New question release: AI “high impact” projects, publications, and skills

Author
Zev Burton
Published
Jun 01, 2022 07:16PM UTC

INFER just launched three new questions within our new topic, Global AI Race: Talent, Research, and Tech (see how we decomposed this topic to develop each forecast question here):


What percentage of Github's “very high impact” AI projects will have EU contributors in 2022?


With over 58 million users and over 300 million repositories, Github is the largest platform for open-source software and collaborations. “Very high impact” projects are defined as projects with more than 100 “forks,” a copy of a repository on which developers can work, and nearly 100,000 repositories fit this description. These projects often include Artificial Intelligence (AI), the subject of our latest strategic question. With a renewed interest in AI from the European Union, INFER is forecasting the percentage of “very high impact” projects to which EU developers have contributed.

Which country or union will have the second most citations of "high impact" AI scientific publications in 2022?


In 2010, there were approximately 162,000 AI publications globally. Eleven years later, that number has more than doubled to over 334,000 publications about AI. Among those publications are “high impact” scientific papers, which OECD defines as having a Field Weighted Citation Impact of over 1.5. The Field Weighted Citation Impact measure, or FWCI, measures the ratio of the actual number of citations received by an output to date and the “expected” number for an article with similar characteristics. (“Expected” refers to the average number of citations for all publications with similar features over the previous three years.) Currently, China authors nearly 40% of all “high impact” scientific publications, but the question remains as to whether the EU, the US, India, or another country will have the second most citations.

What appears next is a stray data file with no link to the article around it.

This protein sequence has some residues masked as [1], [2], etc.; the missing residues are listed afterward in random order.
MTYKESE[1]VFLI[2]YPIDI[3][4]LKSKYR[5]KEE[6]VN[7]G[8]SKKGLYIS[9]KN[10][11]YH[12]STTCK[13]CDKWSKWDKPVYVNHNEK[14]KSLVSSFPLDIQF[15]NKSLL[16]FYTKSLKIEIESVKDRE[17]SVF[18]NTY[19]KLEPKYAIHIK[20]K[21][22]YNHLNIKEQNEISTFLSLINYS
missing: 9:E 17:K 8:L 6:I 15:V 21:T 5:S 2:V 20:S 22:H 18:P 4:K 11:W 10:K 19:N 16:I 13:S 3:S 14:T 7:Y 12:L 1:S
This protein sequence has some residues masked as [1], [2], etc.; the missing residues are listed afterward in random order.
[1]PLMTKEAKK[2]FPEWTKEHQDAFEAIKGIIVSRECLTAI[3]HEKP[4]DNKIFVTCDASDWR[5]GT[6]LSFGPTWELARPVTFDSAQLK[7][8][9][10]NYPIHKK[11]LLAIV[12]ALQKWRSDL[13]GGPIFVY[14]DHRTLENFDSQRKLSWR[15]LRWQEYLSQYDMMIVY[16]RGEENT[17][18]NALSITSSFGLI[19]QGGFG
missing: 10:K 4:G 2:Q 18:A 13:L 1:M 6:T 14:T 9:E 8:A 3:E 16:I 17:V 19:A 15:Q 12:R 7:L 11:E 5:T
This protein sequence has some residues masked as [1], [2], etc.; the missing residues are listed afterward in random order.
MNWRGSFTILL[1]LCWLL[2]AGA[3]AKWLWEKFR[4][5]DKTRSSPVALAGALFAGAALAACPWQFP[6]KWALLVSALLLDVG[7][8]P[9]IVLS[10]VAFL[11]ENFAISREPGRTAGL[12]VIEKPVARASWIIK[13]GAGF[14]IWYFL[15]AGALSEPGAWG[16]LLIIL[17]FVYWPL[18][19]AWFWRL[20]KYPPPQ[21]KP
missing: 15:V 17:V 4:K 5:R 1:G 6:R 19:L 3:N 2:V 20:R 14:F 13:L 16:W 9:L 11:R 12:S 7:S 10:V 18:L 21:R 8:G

How will the U.S. rank in AI skills penetration in 2022?


Even though there are hundreds of thousands of skills that users can add to their LinkedIn profile, few apply to AI. The OECD notes that the top skills comprising the AI skill grouping are machine learning, natural language processing, data structures, computer vision, image processing, deep learning, and several others. These are what is used to measure AI skill penetration, defined as the prevalence of AI skills across occupations within a given country. India has ranked at the top of the list for the past three years, while the United States has shuffled between second and third. The rankings for 2022 have yet to be released, so INFER is forecasting where the United States will rank this year.

These are just the latest questions released on the topic, Global AI Race: Talent, Research, and Tech. Check out more questions on this topic, and be on the lookout for additional questions launching in the coming weeks!

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